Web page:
&uot;Several of our linemen had just gotten back from pulling storm duty in Florida following Hurricane Charley. Some of our out-of-state co-op partners marked their 40th day of storm duty while they were with us.&uot;

Wilhite said the commitment from these out-of-state workers amazed him, even when one became a new father while here working.

&uot;One of the guys from North Carolina got the call that his wife was in labor while he was here,&uot; he said. &uot;He had about a 480-mile trek home. From what I hear, the baby was born before he got there. This just shows the sacrifice and dedication these individuals have to leave their families and come help us.&uot;

Wilhite also thanked the community for its support of the PEC employees and the ones here working.

&uot;Our community really pulled together,&uot; he said.

&uot;We are grateful for all the local businesses, churches, community groups and individual members who helped us.&uot;

Schools back in session

For students in the Butler County School System Monday brought mixed emotions. On that day, students returned to the halls of the city and county schools.

While the students were probably happy for a small break, they likely would prefer that there off days not be triggered from a hurricane. The return to school for the students meant an official return to their daily routine. It also represented another step in the county’s recovery from Hurricane Ivan.

The delay had taken longer than expected because road conditions were not satisfactory in some areas.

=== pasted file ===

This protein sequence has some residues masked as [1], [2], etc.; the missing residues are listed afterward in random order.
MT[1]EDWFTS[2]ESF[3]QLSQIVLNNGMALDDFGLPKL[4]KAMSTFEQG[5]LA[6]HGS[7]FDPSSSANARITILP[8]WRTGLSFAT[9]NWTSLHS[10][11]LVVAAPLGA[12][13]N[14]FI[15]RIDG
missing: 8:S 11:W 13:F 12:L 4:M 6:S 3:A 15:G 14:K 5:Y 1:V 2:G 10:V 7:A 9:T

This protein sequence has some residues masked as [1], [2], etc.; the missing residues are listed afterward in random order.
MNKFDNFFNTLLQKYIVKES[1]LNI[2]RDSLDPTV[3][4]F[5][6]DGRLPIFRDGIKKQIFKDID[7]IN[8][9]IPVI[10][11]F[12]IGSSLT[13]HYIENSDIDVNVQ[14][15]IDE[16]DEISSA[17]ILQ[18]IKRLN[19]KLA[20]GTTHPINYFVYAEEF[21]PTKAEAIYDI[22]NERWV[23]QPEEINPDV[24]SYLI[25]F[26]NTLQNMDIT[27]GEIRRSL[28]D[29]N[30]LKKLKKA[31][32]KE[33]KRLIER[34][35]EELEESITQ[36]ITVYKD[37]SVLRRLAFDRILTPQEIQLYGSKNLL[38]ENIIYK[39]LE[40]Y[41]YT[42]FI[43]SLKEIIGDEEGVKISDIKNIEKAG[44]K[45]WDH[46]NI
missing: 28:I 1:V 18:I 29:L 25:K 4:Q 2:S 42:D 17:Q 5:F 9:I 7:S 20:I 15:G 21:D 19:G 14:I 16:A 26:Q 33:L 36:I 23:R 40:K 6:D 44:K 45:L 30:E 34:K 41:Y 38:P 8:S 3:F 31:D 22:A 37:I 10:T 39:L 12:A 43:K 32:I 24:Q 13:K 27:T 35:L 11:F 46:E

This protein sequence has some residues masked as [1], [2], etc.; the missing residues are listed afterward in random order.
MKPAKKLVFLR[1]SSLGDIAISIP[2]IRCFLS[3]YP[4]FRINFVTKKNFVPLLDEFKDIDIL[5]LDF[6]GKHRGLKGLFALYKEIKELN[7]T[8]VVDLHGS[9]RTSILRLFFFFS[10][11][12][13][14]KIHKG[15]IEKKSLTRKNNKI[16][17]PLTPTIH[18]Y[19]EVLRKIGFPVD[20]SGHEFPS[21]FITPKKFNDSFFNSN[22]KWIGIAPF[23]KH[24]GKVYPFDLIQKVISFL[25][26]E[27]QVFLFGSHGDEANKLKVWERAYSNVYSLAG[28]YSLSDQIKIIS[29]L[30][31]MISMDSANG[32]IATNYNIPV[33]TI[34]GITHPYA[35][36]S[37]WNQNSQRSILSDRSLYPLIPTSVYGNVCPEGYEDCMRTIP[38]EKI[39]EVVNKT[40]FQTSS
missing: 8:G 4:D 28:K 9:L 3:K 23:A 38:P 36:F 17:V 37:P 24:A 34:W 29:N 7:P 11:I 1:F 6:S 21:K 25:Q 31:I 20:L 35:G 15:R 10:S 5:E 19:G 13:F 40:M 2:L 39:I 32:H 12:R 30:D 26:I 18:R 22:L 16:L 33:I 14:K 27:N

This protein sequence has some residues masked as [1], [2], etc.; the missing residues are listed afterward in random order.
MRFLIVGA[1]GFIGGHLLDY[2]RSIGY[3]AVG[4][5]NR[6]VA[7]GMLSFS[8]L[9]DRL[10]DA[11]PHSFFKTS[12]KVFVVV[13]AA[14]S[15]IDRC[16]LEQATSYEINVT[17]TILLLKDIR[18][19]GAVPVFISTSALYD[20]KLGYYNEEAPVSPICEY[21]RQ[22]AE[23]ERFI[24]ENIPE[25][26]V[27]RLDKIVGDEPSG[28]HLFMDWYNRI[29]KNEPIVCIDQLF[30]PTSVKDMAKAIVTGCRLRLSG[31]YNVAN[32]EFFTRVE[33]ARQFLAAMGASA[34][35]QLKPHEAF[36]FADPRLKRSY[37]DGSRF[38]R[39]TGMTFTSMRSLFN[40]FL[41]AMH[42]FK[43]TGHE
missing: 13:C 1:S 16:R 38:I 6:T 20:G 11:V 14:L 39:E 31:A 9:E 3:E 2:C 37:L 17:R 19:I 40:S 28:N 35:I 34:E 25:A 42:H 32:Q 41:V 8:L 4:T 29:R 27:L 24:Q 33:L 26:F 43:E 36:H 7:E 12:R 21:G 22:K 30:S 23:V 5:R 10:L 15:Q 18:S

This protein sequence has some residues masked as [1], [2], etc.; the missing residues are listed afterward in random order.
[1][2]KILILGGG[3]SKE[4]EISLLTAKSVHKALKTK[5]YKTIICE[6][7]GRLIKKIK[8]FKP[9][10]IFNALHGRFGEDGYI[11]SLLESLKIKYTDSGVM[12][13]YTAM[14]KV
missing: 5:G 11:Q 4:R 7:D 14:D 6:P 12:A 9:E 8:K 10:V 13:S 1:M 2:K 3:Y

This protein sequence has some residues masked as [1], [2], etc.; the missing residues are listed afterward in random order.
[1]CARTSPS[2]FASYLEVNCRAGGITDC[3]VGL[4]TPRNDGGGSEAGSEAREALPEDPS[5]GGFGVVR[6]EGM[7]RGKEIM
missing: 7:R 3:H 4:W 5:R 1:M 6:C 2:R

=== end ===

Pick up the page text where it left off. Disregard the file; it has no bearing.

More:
The Butler County Board of Education and the Butler County Commission both had concerns about certain bus routes. After intense investigations to make sure every road and every bridge was safe the schools were finally ready to reopen.

The Butler County Board of Education decided earlier it would be better for all schools to begin at the same time rather than when each school was ready. Monday that day finally came.

Butler County School Superintendent Dr. Mike Reed said things were officially back in order.

&uot;The schools are ready,&uot; said Reed. &uot;Basically we just had a lot of mess to clean up. Our biggest concern was making sure the schools and everything else was safe.&uot;

Reed said most of the work involved in getting the schools ready revolved around cleanup and minor repairs.

&uot;We had to repair some of the damage like getting water off the floors and making sure the roads were safe,&uot; said Reed. &uot;We also had to fix the broken windows and other things of that nature.&uot;

Reed said a lot of effort had gone into preparing the schools for the students return from people in and outside of the school system. Reed said no matter where the help came from they were extremely grateful.

&uot;It took a lot of effort,&uot; said Reed. &uot;I would like to thank all of the maintenance workers as well as the city and county workers that helped clear the roads and get the schools ready. They were a tremendous help.&uot;

Schools will go on with their schedules as planned. Events cancelled due to Hurricane Ivan may or may not have been rescheduled. Please check with your respective schools.

Fort Dale Academy returned to school on Monday, Sept. 20, 2004.

The County

Crews from the Butler County Road Department are now working on cleaning up the county roadways.

They had gone through and opened the highways up so school buses could get through and are now returning to make a more thorough clean up effort.

County Engineer Dennis McCall completed the inspection of the county’s bridges and found no serious damage to any of the structures.

Butler County EMA director Bob Luman said FEMA representatives are working in the area now.

&uot;We have been told they are out there talking to people about the damage they received and trying to work with them,&uot; he said. &uot;We encourage people to call 1-800-621-FEMA if they haven’t heard from them to make sure they are aware they received damage. They need to be sure FEMA knows about them.&uot;